Stones in the river (continued)

Completely fascinated by this New Yorker article about the Chinese economist who’s the head economist at the World Bank. A central tenet of the varieties of capitalism approach I’ve written about extensively on this blog is that there is more than one way to achieve US/European levels of prosperity, and that at least one of those ways involves much more coordination among firms and with government than we see in the US/UK model.

Continental Europe and Japan offer alternative modes (varieties) of capitalist development. For Japan, and the other East Asian “tigers” like South Korea and Singapore, the timing of their development is very important. After World War II, the U.S. continued to have a strong military presence in the region, essentially providing a basis of security. As a result, these countries focused on economic development, and did so in a relatively egalitarian way, involving the countryside in the process (unlike in Latin America, where development has exacerbated existing inequality, particularly in the absence of land reform in most countries).

In this context, China’s development in the last 30 years is interesting, because it happened not with the U.S. de facto providing security through its presence in the region, but through a complex and destructive internal history including the horror of the Great Leap Forward (between 30 and 45 million people died in the attending famine) and the gradual economic (not political) opening under Deng Xiaoping, against the backdrop of Cold War US-Russian rivalry. And the approach, as I focused on yesterday, was “tinkering gradualist,” as Justin Lin, the economist, puts in the article.

Crucially for the varieties of capitalism approach, the government played a key role in promoting development. Lin

“favors a kind of ‘soft’ industrial policy, in which a clamorous free market produces new industries and firms, and the government spots the best prospects and helps them grow by giving them tax breaks and building infrastructure like ports and highways…to rise out of poverty…markets are ‘indispensable’ but government is ‘equally indispensable.'”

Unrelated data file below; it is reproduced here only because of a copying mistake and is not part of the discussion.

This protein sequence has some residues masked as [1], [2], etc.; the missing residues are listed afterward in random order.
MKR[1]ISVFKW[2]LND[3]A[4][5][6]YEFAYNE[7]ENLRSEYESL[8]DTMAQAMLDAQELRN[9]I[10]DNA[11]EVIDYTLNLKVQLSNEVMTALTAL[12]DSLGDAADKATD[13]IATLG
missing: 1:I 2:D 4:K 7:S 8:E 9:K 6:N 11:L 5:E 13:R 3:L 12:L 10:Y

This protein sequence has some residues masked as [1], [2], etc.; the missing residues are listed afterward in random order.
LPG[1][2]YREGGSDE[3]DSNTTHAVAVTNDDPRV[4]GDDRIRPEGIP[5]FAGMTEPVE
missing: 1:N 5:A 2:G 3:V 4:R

Two things there: 1) Wow, that first part sounds a lot like the Social Innovation Fund. Industrial policy for the nonprofit sector? 2) The last phrase is a perfect summary, to me, of the basic varieties of capitalism argument. And it’s a perspective that’s very much needed in current political debates about the role of government.

The question is how philanthropy fits in to all of this. It’s traditionally been seen as part of the third sector between government and business. If we apply a Lin-style developmental/varieties-of-capitalism view, where does philanthropy fit in? To be continued….

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One Response to “Stones in the river (continued)”

  1. The Blog Briefly Known as "Democratizing Philanthropy?" » Blog Archive » Stones in the river (conclusion…?) Says:

    […] The Blog Briefly Known as "Democratizing Philanthropy?" BETA version, new title in the works. New post each Tuesday, Wednesday, Thursday (for now). « Stones in the river (continued) […]

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